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Affect, Not Ideology A Social Identity Perspective on Polarization
The current debate over the extent of polarization in the American mass public focuses on the extent to which partisans’ policy preferences have moved. Whereas "maximalists" claim that partisans’Expand
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Implicit and explicit prejudice in the 2008 American presidential election
The 2008 US presidential election was an unprecedented opportunity to study the role of racial prejudice in political decision making. Although explicitly expressed prejudice has declinedExpand
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Determinants of Turnout and Candidate Choice in the 2008 U.S. Presidential Election Illuminating the Impact of Racial Prejudice and Other Considerations
The presence of an African-American candidate on the bal- lot running for President in 2008 raises the possibility that the election outcome might have been influenced by anti-African-American racismExpand
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Do needs for security and certainty predict cultural and economic conservatism? A cross-national analysis.
We examine whether individual differences in needs for security and certainty predict conservative (vs. liberal) position on both cultural and economic political issues and whether these effects areExpand
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The Origins and Consequences of Affective Polarization in the United States
While previously polarization was primarily seen only in issue-based terms, a new type of division has emerged in the mass public in recent years: Ordinary Americans increasingly dislike and distru...
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More than Ideology: Conservative–Liberal Identity and Receptivity to Political Cues
To many commentators and social scientists, Americans’ stances on political issues are to an important extent driven by an underlying conservative–liberal ideological dimension. Self-identificationExpand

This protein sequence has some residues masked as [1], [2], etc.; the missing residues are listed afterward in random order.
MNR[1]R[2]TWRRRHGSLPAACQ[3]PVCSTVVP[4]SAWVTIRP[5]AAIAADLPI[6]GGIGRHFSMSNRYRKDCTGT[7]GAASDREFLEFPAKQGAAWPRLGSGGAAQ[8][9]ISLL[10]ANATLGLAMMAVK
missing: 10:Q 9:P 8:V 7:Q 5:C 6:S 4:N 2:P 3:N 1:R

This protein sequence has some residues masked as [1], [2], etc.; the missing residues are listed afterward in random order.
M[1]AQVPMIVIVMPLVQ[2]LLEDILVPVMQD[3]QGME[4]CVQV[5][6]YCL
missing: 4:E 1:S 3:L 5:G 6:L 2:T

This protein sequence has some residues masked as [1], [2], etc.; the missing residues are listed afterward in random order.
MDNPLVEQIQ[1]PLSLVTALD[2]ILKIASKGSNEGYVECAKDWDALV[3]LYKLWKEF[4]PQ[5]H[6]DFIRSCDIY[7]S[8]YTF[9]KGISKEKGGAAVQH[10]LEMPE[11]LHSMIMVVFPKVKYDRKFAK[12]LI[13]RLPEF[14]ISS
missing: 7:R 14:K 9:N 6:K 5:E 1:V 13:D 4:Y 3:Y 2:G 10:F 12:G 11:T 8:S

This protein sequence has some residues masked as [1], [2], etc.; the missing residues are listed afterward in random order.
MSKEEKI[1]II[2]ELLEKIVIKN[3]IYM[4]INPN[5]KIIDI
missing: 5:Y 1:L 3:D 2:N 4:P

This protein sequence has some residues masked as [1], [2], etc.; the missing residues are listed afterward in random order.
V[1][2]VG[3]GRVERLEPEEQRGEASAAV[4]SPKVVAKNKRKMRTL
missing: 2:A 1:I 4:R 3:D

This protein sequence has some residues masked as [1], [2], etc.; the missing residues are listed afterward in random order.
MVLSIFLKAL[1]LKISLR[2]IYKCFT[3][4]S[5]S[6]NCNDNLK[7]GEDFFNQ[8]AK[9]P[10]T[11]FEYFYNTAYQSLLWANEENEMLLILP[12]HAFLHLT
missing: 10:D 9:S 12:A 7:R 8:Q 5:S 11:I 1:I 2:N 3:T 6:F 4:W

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Mass Polarization: Manifestations and Measurements
The debate on mass polarization is itself polarized. Some argue that the United States is in the midst of a culture war; others argue that the claims are exaggerated. As polarization is aExpand
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Are Cultural and Economic Conservatism Positively Correlated? A Large-Scale Cross-National Test
The right–left dimension is ubiquitous in politics, but prior perspectives provide conflicting accounts of whether cultural and economic attitudes are typically aligned on this dimension within massExpand
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The Limits of Partisan Prejudice
Partisanship increasingly factors into the behavior of Americans in both political and nonpolitical situations, yet the bounds of partisan prejudice are largely unknown. In this paper, weExpand
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Selling Ourselves Short? How Abbreviated Measures of Personality Change the Way We Think about Personality and Politics
Political scientists who study the interplay between personality and politics overwhelmingly rely on short personality scales. We explore whether the length of the employed personality scales affectsExpand
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